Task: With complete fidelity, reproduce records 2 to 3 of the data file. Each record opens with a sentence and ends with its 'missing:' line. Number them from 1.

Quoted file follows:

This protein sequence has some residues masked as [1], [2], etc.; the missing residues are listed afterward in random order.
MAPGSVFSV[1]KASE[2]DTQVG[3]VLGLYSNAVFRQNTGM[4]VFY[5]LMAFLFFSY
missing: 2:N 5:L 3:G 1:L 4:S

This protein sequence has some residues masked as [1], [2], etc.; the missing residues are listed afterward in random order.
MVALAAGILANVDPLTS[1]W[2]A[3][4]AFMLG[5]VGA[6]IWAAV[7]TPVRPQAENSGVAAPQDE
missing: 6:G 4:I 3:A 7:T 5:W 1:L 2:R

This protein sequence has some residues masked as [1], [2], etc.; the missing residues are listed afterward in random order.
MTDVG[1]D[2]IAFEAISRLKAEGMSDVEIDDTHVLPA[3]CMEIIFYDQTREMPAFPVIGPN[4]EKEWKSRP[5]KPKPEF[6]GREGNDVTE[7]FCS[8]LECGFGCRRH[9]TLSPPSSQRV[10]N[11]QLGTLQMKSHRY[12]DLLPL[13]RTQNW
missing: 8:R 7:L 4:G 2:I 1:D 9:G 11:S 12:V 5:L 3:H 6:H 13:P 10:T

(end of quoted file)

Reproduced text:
This protein sequence has some residues masked as [1], [2], etc.; the missing residues are listed afterward in random order.
MVALAAGILANVDPLTS[1]W[2]A[3][4]AFMLG[5]VGA[6]IWAAV[7]TPVRPQAENSGVAAPQDE
missing: 6:G 4:I 3:A 7:T 5:W 1:L 2:R

This protein sequence has some residues masked as [1], [2], etc.; the missing residues are listed afterward in random order.
MTDVG[1]D[2]IAFEAISRLKAEGMSDVEIDDTHVLPA[3]CMEIIFYDQTREMPAFPVIGPN[4]EKEWKSRP[5]KPKPEF[6]GREGNDVTE[7]FCS[8]LECGFGCRRH[9]TLSPPSSQRV[10]N[11]QLGTLQMKSHRY[12]DLLPL[13]RTQNW
missing: 8:R 7:L 4:G 2:I 1:D 9:G 11:S 12:V 5:L 3:H 6:H 13:P 10:T